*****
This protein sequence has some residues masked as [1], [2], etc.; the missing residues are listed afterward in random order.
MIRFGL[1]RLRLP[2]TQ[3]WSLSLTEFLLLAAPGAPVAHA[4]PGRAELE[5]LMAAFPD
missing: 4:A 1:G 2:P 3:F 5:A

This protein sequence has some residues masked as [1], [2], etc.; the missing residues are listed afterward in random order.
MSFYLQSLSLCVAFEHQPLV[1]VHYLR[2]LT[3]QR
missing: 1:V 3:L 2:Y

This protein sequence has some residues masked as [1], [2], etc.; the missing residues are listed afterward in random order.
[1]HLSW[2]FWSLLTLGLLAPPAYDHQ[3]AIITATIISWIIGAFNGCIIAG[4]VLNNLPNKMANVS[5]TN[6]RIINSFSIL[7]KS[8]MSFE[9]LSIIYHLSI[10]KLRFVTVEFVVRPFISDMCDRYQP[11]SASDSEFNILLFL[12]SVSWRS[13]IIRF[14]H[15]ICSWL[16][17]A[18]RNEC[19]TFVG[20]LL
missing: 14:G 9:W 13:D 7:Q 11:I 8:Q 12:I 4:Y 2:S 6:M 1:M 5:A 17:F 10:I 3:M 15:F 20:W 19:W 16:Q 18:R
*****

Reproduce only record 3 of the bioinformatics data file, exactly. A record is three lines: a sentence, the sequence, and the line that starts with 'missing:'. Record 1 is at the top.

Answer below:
This protein sequence has some residues masked as [1], [2], etc.; the missing residues are listed afterward in random order.
[1]HLSW[2]FWSLLTLGLLAPPAYDHQ[3]AIITATIISWIIGAFNGCIIAG[4]VLNNLPNKMANVS[5]TN[6]RIINSFSIL[7]KS[8]MSFE[9]LSIIYHLSI[10]KLRFVTVEFVVRPFISDMCDRYQP[11]SASDSEFNILLFL[12]SVSWRS[13]IIRF[14]H[15]ICSWL[16][17]A[18]RNEC[19]TFVG[20]LL
missing: 14:G 9:W 13:D 7:Q 11:I 8:Q 12:I 4:Y 2:S 6:M 1:M 5:A 17:F 10:I 3:M 15:F 20:W 19:W 16:Q 18:R